Conform pleading to the proof. CPLR R. 3025(c)

CPLR R. 3025(c)

Worthen-Caldwell v Special Touch Home Care Servs., Inc.2010 NY Slip Op 08096 (App. Div., 2nd 2010)

" Leave to conform a pleading to the proof pursuant to CPLR 3025(c) should be freely granted absent prejudice or surprise resulting from the delay'" (Bryant v Broadcast Music, Inc., 60 AD3d 799, 800, quoting Alomia v New York City Tr. Auth., 292 AD2d 403, 406). The determination whether to grant such leave is within the court's discretion, and the exercise of that discretion will not be lightly disturbed (see Surgical Design Corp. v Correa, 31 AD3d 744, 745; Comsewogue Union Free School Dist. v Allied-Trent Roofing Sys., Inc., 15 AD3d 523, 524; Leonardi v City of New York, 294 AD2d 408, 409; Castagne v Barouh, 249 AD2d 257, 257-258). In determining whether a motion for leave to conform should be granted, the court " should consider how long the party seeking the amendment was aware of the facts upon which the motion was predicated, whether a reasonable excuse for the delay was offered, and whether prejudice resulted therefrom'" (American Cleaners, Inc. v American Intl. Specialty Lines Ins. Co., 68 AD3d 792, 794, quoting Cohen v Ho, 38 AD3d 705, 706; see Rose v Velletri, 202 AD2d 566, 567; Rothstein v City Univ. of N.Y., 194 AD2d 533). " Mere lateness is not a barrier to the amendment. It must be lateness coupled with significant prejudice to the other side, the very elements of the laches doctrine'" (Edenwald Contr. Co. v City of New York, 60 NY2d 957, 959, quoting Siegel, Practice Commentaries, McKinney's Cons Laws of NY, Book 7B, CPLR 3025:5, at 477 [1974 ed]; see Abrahamian v Tak Chan, 33 AD3d 947, 949; Sievert v Morlef Holding Co., 220 AD2d 403; Evans v Kringstein, 193 AD2d 714).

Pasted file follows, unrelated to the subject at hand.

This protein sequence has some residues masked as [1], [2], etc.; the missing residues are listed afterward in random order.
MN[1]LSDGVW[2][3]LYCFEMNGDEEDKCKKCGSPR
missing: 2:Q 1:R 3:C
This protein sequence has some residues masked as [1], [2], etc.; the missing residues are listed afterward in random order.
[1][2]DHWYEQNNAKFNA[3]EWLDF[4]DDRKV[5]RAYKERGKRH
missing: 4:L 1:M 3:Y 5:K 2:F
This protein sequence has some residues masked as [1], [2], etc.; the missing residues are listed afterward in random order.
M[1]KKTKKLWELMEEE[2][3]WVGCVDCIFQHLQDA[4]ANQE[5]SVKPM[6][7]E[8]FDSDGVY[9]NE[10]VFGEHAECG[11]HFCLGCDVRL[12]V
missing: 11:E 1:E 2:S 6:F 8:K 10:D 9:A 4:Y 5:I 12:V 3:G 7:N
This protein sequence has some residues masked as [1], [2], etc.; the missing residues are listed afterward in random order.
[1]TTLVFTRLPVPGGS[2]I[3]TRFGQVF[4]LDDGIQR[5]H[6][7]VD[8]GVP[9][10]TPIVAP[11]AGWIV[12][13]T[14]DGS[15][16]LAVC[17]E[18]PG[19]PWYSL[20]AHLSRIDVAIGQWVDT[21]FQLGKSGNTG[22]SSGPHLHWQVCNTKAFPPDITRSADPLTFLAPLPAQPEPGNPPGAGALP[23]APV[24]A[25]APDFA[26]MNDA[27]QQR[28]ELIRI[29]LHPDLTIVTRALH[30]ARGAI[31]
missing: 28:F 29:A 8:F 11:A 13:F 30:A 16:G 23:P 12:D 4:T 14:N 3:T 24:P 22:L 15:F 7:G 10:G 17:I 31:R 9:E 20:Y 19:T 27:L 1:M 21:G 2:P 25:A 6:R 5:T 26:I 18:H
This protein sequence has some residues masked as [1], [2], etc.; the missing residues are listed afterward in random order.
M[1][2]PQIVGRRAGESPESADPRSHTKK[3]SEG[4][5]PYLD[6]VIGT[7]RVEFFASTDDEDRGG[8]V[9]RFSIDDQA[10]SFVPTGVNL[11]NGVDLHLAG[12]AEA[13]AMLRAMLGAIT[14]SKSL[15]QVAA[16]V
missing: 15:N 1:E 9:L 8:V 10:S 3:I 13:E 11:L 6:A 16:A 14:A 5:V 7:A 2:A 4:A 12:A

Here, the Supreme Court, after weighing these considerations, permitted the plaintiff to conform her pleadings to the proof by adding a claim under the New York City Human Rights Law, but accepted the defendants' principal argument that they would be prejudiced by the resultant availability of punitive damages, and therefore disallowed any punitive damages claim. In doing so, the Supreme Court did not improvidently exercise its discretion (see 715 Ocean Parkway Owners Corp. v Klagsbrun, 74 AD3d 1314; Bryant v Broadcast Music, Inc., 60 AD3d 799; RCLA, LLC v 50-09 Realty, LLC, 48 AD3d 538, 539; Pansini Stone Setting, Inc. v Crow & Sutton Assoc., Inc., 46 AD3d 784, 786; Dinizio & Cook, Inc. v Duck Cr. Mar. at Three Mile Harbor, Ltd., 32 AD3d 989, 990).

 

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